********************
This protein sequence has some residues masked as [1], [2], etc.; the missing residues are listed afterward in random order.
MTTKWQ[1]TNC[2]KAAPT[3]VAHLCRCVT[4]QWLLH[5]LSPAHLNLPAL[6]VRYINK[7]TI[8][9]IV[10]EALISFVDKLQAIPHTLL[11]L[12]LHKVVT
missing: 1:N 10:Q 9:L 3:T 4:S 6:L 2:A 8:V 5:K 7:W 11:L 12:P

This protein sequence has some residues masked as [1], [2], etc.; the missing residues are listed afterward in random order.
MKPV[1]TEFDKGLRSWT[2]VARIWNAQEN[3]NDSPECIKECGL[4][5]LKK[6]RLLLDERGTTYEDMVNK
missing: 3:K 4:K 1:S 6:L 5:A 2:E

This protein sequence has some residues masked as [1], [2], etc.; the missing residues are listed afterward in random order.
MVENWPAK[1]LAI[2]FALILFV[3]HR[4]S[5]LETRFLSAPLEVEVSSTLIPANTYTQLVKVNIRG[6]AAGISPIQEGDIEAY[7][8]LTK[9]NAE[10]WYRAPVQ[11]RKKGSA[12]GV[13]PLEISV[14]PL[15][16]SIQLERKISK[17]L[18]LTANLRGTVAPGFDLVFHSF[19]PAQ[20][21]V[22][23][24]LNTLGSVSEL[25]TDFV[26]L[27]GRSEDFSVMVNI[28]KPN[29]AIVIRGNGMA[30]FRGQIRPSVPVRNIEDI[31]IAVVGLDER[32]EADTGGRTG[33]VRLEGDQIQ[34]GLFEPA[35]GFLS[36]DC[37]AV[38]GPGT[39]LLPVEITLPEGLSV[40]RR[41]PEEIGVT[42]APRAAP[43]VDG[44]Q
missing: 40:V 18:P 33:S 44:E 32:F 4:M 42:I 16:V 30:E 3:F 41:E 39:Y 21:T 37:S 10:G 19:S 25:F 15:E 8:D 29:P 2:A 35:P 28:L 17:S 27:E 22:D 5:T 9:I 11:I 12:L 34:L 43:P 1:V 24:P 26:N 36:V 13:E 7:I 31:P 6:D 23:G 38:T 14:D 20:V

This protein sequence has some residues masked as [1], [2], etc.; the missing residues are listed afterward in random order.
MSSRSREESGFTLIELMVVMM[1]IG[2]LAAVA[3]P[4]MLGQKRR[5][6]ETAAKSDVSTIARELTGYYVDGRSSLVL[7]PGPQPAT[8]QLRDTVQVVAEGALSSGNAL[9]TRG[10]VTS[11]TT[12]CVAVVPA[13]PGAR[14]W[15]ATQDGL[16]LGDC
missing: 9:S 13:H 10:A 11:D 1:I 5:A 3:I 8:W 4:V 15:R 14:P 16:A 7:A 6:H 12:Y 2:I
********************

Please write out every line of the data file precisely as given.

This protein sequence has some residues masked as [1], [2], etc.; the missing residues are listed afterward in random order.
MTTKWQ[1]TNC[2]KAAPT[3]VAHLCRCVT[4]QWLLH[5]LSPAHLNLPAL[6]VRYINK[7]TI[8][9]IV[10]EALISFVDKLQAIPHTLL[11]L[12]LHKVVT
missing: 1:N 10:Q 9:L 3:T 4:S 6:L 2:A 8:V 5:K 7:W 11:L 12:P

This protein sequence has some residues masked as [1], [2], etc.; the missing residues are listed afterward in random order.
MKPV[1]TEFDKGLRSWT[2]VARIWNAQEN[3]NDSPECIKECGL[4][5]LKK[6]RLLLDERGTTYEDMVNK
missing: 3:K 4:K 1:S 6:L 5:A 2:E

This protein sequence has some residues masked as [1], [2], etc.; the missing residues are listed afterward in random order.
MVENWPAK[1]LAI[2]FALILFV[3]HR[4]S[5]LETRFLSAPLEVEVSSTLIPANTYTQLVKVNIRG[6]AAGISPIQEGDIEAY[7][8]LTK[9]NAE[10]WYRAPVQ[11]RKKGSA[12]GV[13]PLEISV[14]PL[15][16]SIQLERKISK[17]L[18]LTANLRGTVAPGFDLVFHSF[19]PAQ[20][21]V[22][23][24]LNTLGSVSEL[25]TDFV[26]L[27]GRSEDFSVMVNI[28]KPN[29]AIVIRGNGMA[30]FRGQIRPSVPVRNIEDI[31]IAVVGLDER[32]EADTGGRTG[33]VRLEGDQIQ[34]GLFEPA[35]GFLS[36]DC[37]AV[38]GPGT[39]LLPVEITLPEGLSV[40]RR[41]PEEIGVT[42]APRAAP[43]VDG[44]Q
missing: 40:V 18:P 33:S 44:E 32:F 4:M 42:I 16:V 30:E 3:F 41:E 39:Y 21:T 37:S 10:G 19:S 25:F 15:E 8:D 29:P 2:A 35:P 28:L 17:S 27:E 22:D 5:T 9:I 11:I 12:L 34:L 43:P 1:V 24:P 26:N 36:V 13:E 7:I 31:P 6:D 23:G 38:T 14:D 20:V

This protein sequence has some residues masked as [1], [2], etc.; the missing residues are listed afterward in random order.
MSSRSREESGFTLIELMVVMM[1]IG[2]LAAVA[3]P[4]MLGQKRR[5][6]ETAAKSDVSTIARELTGYYVDGRSSLVL[7]PGPQPAT[8]QLRDTVQVVAEGALSSGNAL[9]TRG[10]VTS[11]TT[12]CVAVVPA[13]PGAR[14]W[15]ATQDGL[16]LGDC
missing: 9:S 13:H 10:A 11:D 1:I 5:A 3:I 8:W 4:V 15:R 14:P 16:A 7:A 6:H 12:Y 2:I